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Food Network chef Sunny Anderson reveals her battle with Ulcerative Colitis
By Amen Oyiboke, Staff Writer
Published October 30, 2014

Food Network personality and chef, Sunny Anderson

Food Network star and chef Sunny Anderson is all about a well-rounded meal, but she isn’t too fond about eating vegetables. 

Anderson, 39, recently revealed that for the past 20 years she’s suffered from the autoimmune disease ulcerative colitis.  The chronic disease happens in the large intestine in which the lining of the intestine becomes inflamed and develops open sores or ulcers that produce pus and mucus.  Both inflammation and ulceration can cause discomfort in the abdominal area and frequent use of the restroom.

Foods like greens, thick-skinned vegetables and fruits can trigger flare-ups for individuals that have ulcerative colitis.

“People around me have always asked what do I do in situation of food and flare-ups, so I thought why not share what I can. You come into a stage where you realize you can help more by doing more. This [disease] has effected me for more than half of my life,” said Anderson. 

She has since teamed up with the Crohn’s & Colitis Foundation of America to raise awareness of the disease and develop recipes on getyourfullcourse.com to help others. At 19, Anderson was diagnosed with the disease after experiencing cramps “worse than that time of the month” and painful bloody stools for a month overseas.

“I thought I was experiencing all of these symptoms from foods that I was eating in North Korea when I was serving in the Air Force. I was embarrassed to even mention to anyone what I was experiencing, but luckily my dad is a doctor and I felt comfortable enough speaking with him about my symptoms,” she said.

Symptoms of the disease include: loose urgent bowel movements, persistent diarrhea accompanied by abdominal pain and bloody stool, isolated bloody stool, and crampy abdominal pain. Others may also experience a loss in appetite, fatigue and weight loss.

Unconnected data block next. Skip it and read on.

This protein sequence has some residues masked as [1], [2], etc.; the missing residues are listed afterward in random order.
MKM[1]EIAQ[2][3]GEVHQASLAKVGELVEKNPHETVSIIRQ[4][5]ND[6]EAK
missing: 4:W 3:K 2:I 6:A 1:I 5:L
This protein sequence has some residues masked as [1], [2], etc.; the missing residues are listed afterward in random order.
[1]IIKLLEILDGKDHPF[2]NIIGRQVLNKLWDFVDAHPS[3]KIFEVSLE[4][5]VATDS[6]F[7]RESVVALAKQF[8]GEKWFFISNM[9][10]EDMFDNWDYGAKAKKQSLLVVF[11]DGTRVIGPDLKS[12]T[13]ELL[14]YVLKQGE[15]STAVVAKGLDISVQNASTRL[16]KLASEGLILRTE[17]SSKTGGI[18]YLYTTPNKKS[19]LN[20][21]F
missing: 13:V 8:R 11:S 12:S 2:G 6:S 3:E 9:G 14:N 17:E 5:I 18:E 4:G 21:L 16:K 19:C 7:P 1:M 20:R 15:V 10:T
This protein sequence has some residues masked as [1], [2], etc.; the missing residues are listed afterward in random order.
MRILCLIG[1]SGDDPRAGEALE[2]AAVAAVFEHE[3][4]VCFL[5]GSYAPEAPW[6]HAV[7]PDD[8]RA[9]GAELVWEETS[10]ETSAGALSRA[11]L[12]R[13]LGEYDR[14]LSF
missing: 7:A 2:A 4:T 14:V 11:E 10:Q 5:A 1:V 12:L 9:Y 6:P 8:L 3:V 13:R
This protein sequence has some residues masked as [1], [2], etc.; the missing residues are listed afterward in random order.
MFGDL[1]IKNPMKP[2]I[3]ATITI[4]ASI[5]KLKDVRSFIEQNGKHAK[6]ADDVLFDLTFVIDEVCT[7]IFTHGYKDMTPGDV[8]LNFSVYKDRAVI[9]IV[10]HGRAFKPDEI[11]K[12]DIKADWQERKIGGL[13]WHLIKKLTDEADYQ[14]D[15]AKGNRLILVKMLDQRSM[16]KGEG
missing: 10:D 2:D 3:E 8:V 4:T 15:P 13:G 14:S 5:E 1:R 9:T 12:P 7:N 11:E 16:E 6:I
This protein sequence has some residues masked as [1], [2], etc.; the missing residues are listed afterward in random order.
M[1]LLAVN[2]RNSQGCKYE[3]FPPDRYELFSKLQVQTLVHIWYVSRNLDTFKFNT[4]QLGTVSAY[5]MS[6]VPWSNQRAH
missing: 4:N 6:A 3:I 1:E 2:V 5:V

Different individuals will experience different relationships with foods that may trigger symptoms that coincide with ulcerative colitis. That is why Anderson believes it is important to pay attention to what the body and see what works for each individual.

“It’s all about getting the right nutrients you need because this disease makes it hard for your intestines to absorb the proper nutrients needed,” she said. “People always think it’s caused by food you eat or even stress; but, it it’s a chronic disease with no cure.” 

The Centers of Disease Control and Prevention stated in studies that the peak age for ulcerative colitis is 15 to 30 years old, but it may occur at any age. Although a majority of the sufferers of this disease are of Caucasian and Jewish decent, other racial and ethnic groups make up similar percent ranges.

“People always tend to know about other diseases like cancer, but no one really knows about ulcerative colitis.  I find that every time I try to discuss it with a friend or a co-worker they tell me they’ve never heard about it before or they are connected with someone who has it,” said Anderson.

She’s encouraging others who have noticed symptoms to see their local doctors. She has admitted that discussing stools and other symptoms may seem “embarrassing,” but a diagnosis will relieve the stress of being in the unknown.

“Sometimes you have to push your embarrassment to the side and deal with your health. That is why it’s so important to know what it is, and what the symptoms are.”

For recipes and information about ulcerative colitis visit www.getyourfullcourse.com

Categories: Family

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